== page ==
7.9. Name Resolution

Wireshark 2.1

7.9. Name Resolution

7.9.1. Name Resolution drawbacks

  • Name resolution will often fail. The name to be resolved might simply be unknown by the name servers asked, or the servers are just not available and the name is also not found in Wireshark’s configuration files.
  • The resolved names are not stored in the capture file or somewhere else. So the resolved names might not be available if you open the capture file later or on a different machine. Each time you open a capture file it may look “slightly different” simply because you can’t connect to the name server (which you could connect to before).
  • DNS may add additional packets to your capture file. You may see packets to/from your machine in your capture file, which are caused by name resolution network services of the machine Wireshark captures from.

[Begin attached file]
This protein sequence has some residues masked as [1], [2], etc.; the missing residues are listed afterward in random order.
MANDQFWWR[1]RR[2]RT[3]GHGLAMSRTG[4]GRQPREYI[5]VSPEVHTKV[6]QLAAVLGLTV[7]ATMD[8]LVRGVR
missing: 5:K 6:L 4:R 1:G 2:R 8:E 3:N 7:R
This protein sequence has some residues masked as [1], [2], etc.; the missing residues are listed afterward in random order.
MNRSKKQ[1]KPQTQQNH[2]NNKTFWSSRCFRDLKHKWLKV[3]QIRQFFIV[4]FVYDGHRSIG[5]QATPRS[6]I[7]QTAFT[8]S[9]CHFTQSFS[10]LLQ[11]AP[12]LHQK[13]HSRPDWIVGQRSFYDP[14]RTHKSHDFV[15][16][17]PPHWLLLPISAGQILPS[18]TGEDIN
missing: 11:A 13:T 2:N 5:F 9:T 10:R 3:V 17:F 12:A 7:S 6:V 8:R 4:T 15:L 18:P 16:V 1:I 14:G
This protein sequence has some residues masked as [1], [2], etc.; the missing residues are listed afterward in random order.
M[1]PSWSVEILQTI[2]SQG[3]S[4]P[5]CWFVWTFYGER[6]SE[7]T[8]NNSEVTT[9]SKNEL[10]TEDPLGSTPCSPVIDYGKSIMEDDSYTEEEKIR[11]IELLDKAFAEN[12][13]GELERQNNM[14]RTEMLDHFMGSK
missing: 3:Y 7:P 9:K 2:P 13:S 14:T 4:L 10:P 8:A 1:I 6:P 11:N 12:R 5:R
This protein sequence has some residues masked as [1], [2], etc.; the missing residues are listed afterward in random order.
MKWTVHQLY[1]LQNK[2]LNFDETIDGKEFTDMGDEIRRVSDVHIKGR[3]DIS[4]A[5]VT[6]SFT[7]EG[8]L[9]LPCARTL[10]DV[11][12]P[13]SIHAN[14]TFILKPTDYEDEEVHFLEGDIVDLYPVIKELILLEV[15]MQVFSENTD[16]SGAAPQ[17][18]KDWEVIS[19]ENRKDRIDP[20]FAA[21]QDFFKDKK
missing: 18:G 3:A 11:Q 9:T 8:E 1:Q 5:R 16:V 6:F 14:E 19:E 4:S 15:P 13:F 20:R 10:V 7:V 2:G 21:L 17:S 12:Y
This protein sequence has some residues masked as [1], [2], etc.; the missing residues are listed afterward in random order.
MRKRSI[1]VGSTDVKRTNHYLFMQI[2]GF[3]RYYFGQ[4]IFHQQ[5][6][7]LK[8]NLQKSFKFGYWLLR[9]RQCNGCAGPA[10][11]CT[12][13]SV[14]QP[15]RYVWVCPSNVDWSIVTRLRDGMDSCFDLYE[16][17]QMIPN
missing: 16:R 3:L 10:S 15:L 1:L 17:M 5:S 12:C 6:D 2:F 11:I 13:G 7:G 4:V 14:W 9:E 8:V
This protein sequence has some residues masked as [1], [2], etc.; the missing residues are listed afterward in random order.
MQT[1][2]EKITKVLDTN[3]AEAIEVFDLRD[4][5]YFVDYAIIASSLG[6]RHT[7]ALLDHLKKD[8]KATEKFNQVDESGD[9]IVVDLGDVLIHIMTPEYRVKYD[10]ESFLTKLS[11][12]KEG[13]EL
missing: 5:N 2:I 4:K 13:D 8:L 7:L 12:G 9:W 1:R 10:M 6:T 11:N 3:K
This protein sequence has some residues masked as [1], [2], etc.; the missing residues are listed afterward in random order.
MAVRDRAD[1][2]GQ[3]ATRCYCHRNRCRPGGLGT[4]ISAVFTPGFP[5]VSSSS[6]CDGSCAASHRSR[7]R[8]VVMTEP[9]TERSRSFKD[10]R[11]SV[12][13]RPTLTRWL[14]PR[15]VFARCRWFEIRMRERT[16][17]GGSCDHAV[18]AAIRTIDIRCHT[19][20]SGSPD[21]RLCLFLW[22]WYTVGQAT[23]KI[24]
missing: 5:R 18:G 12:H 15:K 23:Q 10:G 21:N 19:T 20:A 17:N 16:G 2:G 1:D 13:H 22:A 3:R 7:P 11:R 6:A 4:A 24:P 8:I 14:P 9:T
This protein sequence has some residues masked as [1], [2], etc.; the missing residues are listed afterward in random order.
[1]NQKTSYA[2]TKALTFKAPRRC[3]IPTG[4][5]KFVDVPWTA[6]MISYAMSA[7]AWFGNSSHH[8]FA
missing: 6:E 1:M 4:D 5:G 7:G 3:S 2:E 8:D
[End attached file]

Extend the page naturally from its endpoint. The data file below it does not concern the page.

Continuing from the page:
• Resolved DNS names are cached by Wireshark. This is required for acceptable performance. However, if the name resolution information should change while Wireshark is running, Wireshark won’t notice a change in the name resolution information once it gets cached. If this information changes while Wireshark is running, e.g. a new DHCP lease takes effect, Wireshark won’t notice it.

7.9.2. Ethernet name resolution (MAC layer)

7.9.3. IP name resolution (network layer)

[Warning] Warning

7.9.4. TCP/UDP port name resolution (transport layer)

7.9.5. VLAN ID resolution